Commercial Auto Rating Explained
Have you ever wondered how your commercial auto insurer calculates your auto liability and physical damage premiums? Most insurers utilize a classification and rating system developed by the Insurance Services Office (ISO). This article will explain the elements of this system, and how they affect your commercial auto premiums.
Insurers or rating agencies often divide states into geographical subdivisions called rating territories.
Each rating territory has characteristics that set it apart from the others. For instance, one territory may be largely rural while another is metropolitan. Similarly, one territory may have a higher rate of vehicle thefts than another.
Rating territories reflect differences in risk. Traffic congestion and crime are common in densely populated areas. Thus, rates are generally higher in urban areas than in rural communities. A vehicle is assigned the rating territory of the place where it is garaged. Note that the rating territory is unrelated to the policy coverage territory.
Fleet Versus Non-Fleet
Under a commercial auto policy, vehicles are subject to either fleet or non-fleet rates. Fleet rates are typically lower than non-fleet rates. A fleet normally consists of five or more self-propelled autos (such as trucks or tractors). A trailer is not self-propelled, so trailers are not included in the vehicle count.
However, trailers are eligible for fleet rating if a policyholder owns five or more vehicles that are self-propelled. If you aren't sure whether your vehicles are rated as a fleet, check with your agent or broker.
There are two basic categories of vehicles used for business. One consists of trucks, tractors, and trailers.
The second group consists of private passenger type autos (cars).
Trucks, Tractors, and Trailers
The rating of trucks, tractors, and trailers is based on several factors. These include the vehicle's size, the manner in which it is used, and the distance it travels.
Under the ISO classification system, trucks are categorized into size classes based on their gross vehicle weight (GVW). The GVW is determined by the manufacturer. It is the weight of the truck when loaded to its capacity with people and cargo. Depending on its GVW, a truck might be classed as light, medium, heavy, or extra-heavy (see the table below). A small pick-up truck would likely be classified as a light truck. A large garbage truck, on the other hand, might qualify as an extra-heavy truck.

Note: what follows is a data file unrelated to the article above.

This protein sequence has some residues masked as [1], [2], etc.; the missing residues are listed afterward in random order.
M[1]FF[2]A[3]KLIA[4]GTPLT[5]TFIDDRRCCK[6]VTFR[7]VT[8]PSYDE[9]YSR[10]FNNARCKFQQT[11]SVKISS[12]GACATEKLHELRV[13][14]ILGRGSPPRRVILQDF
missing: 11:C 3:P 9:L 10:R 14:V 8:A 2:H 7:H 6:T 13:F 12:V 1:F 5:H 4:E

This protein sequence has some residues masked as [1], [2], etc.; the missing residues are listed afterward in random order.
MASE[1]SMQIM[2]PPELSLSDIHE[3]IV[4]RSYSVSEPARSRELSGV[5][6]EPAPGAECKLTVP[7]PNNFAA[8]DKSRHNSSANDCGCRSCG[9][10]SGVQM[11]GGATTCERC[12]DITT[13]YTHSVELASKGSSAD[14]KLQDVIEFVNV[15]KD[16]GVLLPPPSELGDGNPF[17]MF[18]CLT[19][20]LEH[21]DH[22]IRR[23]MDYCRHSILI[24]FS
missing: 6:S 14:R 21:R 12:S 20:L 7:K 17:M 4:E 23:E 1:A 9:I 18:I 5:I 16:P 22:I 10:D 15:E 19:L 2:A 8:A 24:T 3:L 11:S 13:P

|Size Class||Gross Vehicle Weight (Pounds)|
|Light Truck||Up to 10,000|
|Medium Truck||10,001 to 20,000|
|Heavy Truck||20,001 to 45,000|
|Extra-Heavy Truck||Over 45,000|
|Heavy Truck-Tractor||Up to 45,000 (GCW)|
|Extra-Heavy Truck-Tractor||Over 45,000 (GCW)|
Large trucks have more mass than small ones. If a large truck collides with another object, it is more likely than a small truck to cause serious bodily injury or property damage. For example, suppose an extra-heavy garbage truck and a pickup truck are both traveling at the same speed.
Each vehicle runs a stop sign and rear-ends a private passenger vehicle. Because the garbage truck has a much greater mass than the pickup truck, it will likely cause more damage to the car than the pickup.
A large truck is also more likely than a small one to cause severe injuries to passengers. In the above example, the garbage truck is more likely than the pickup truck to injure passengers in the private passenger vehicle. Thus, as the size (gross vehicle weight) of a truck increases, the rate charged for liability coverage increases as well.
The weight of truck-tractors is expressed in terms of gross combined weight (GCW). This is the weight of a fully loaded tractor and the trailer combined. The GCW includes the weight of passengers and cargo.
Trucks are also assigned a use class, which may be service, retail or commercial.